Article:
sundance report

The Best Films at Sundance This Year

Now that last year’s Sundance favorites The Kids Are All Right and Winter’s Bone have earned their Best Picture nominations, it’s time to turn our attention to the festival’s latest crop of films: Vulture managed to catch nearly all of the big buzz titles in Park City over the last two weeks, and here are our picks for the sixteen best films of the festival. From Michael Shannon’s incredible performance in Take Shelter to the warm and fuzzy pleasures of Being Elmo, these are the movies everyone will be talking about (and voting for) over the next year.

Everyone is talking about the discovery of stunning new actress Elizabeth Olsen (younger sister of Mary-Kate and Ashley), but to dwell too much on her is to miss the even greater find of a major new director, Sean Durkin. The story follows our 4M-ed heroine during the three weeks after she’s left a violent cult and gone back to live with her sister, played by the underappreciated Sarah Paulson. (The title refers to the different names she’s given by people in her life.) Durkin deftly cuts between scenes at the sister’s house and flashbacks to the cult in such a disorienting way that the audience begins to experience MMMM’s paranoia, while at the same time, like her sister, slowly coming to fear how dangerous and messed up she is. The film also boasts Oscar nominee John Hawkes as a cult leader who is somehow even creepier than the character in his last Sundance hit, Winter’s Bone. Now if only Durkin could learn how to name a movie. (We eventually just started calling it “The 4M’s.”) - JY
It is impossible to come out of this documentary about Kevin Clash, the man behind Elmo, without wanting to hug someone. But Being Elmo isn’t just love and red fur and rainbows. It’s the fascinating portrait of a black kid growing up in Baltimore in the seventies who wanted nothing more than to be a puppeteer, and the group of adults — including puppet-maker Kermit Love and Jim Henson himself — who recognized and nurtured his extraordinary talent. And what talent it is. When Clash gives a tutorial to the puppeteers developing a French version of Sesame Street, their felt characters really do seem dead in comparison. - JY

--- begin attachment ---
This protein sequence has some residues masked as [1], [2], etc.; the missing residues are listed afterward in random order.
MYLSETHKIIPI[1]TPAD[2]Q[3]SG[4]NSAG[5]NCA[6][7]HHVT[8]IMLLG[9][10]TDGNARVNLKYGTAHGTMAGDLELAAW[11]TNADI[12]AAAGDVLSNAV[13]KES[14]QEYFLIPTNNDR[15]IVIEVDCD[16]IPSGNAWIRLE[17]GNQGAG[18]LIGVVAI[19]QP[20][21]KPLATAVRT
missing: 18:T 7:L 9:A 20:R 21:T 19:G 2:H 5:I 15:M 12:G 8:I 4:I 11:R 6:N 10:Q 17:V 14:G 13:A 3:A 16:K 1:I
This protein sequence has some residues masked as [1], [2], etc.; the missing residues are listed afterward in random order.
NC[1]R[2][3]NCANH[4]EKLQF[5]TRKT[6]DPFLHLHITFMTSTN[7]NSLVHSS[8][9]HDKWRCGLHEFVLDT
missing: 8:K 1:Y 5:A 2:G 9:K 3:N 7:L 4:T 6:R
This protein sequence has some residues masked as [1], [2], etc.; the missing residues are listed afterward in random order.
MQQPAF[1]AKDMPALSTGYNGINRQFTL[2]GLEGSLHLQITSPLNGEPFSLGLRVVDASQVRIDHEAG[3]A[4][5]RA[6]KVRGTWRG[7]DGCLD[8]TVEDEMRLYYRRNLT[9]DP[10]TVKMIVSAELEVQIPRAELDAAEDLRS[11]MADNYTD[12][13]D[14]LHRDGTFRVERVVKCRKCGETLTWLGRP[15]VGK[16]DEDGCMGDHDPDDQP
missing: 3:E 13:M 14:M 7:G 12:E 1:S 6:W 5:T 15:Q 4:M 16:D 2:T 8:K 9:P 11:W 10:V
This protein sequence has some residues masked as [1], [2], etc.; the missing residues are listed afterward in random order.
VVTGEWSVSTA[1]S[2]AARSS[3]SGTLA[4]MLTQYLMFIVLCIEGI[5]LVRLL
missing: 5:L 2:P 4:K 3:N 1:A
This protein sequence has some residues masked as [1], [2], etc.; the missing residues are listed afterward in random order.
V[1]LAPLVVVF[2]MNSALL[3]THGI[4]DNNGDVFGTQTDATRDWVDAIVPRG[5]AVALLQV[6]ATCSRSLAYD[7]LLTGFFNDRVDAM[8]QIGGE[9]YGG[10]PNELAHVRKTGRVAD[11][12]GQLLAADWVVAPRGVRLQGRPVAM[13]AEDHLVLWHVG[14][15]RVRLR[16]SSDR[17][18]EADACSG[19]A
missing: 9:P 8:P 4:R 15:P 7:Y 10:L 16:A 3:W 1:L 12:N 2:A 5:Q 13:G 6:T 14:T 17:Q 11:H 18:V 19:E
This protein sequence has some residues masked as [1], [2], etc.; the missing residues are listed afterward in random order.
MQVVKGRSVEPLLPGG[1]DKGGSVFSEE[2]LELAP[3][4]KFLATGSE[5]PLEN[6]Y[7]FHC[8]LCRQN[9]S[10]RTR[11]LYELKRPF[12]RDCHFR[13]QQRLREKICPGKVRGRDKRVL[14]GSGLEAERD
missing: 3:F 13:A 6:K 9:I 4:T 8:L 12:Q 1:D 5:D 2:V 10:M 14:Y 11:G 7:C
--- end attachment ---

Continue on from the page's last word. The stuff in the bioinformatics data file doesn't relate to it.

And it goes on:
The plot of Take Shelter promises fireworks: Michael Shannon plays a devoted husband and father who’s plagued by apocalyptic visions and becomes obsessed with building an underground shelter designed to withstand the end times. Instead, Shannon plays against the material and turns in a fascinating, self-lacerating performance as a man who doesn’t want to be doing any of the things he’s compelled to. Meanwhile, director Jeff Nichols pushes his tiny budget to the max with his frightening end-of-the-world visions and pushes our own buttons about a culture of terror that seems a heartbeat away from spilling into something truly scary. - KB
Subject-wise, Hell and Back Again feels like a follow-up to Restrepo, Sebastian Junger and Tim Hetherington’s Afghan War documentary that debuted at Sundance last year and is now nominated for an Academy Award. In Hell, former New York Times still photographer Danfung Dennis follows a single marine from his deployment to Afghanistan through his recovery back home after a devastating injury. It’s an intimate, painful, often disturbing journey, made even more visceral by Dennis’s extraordinary cinematography and editing. He invented a special camera rig with which he was able to capture beautiful, stable tracking shots of the action while running and being shot at himself. He’s also done away with doc tropes like interviews and archival footage and simply pieced the story together like a feature film, without exposition. This movie may change the idea of what a documentary can be. - JY
Though some found the Paul Rudd comedy slight, we thought it was the perfect Sundance snack, designed to go down easy in between full meals of death, drama, and discord. Rudd plays a well-meaning hippie brother shuttled between his type-A sisters (Elizabeth Banks, Zooey Deschanel, and Emily Mortimer), who reluctantly take him in and find their lives transformed by his easygoing slacker ways. The best scenes come when all the sisters get to squabble, and the actresses gamely go for it, happy to shed their usual cinematic personas as the Girlfriend to be able to finally share comic space with other women. - KB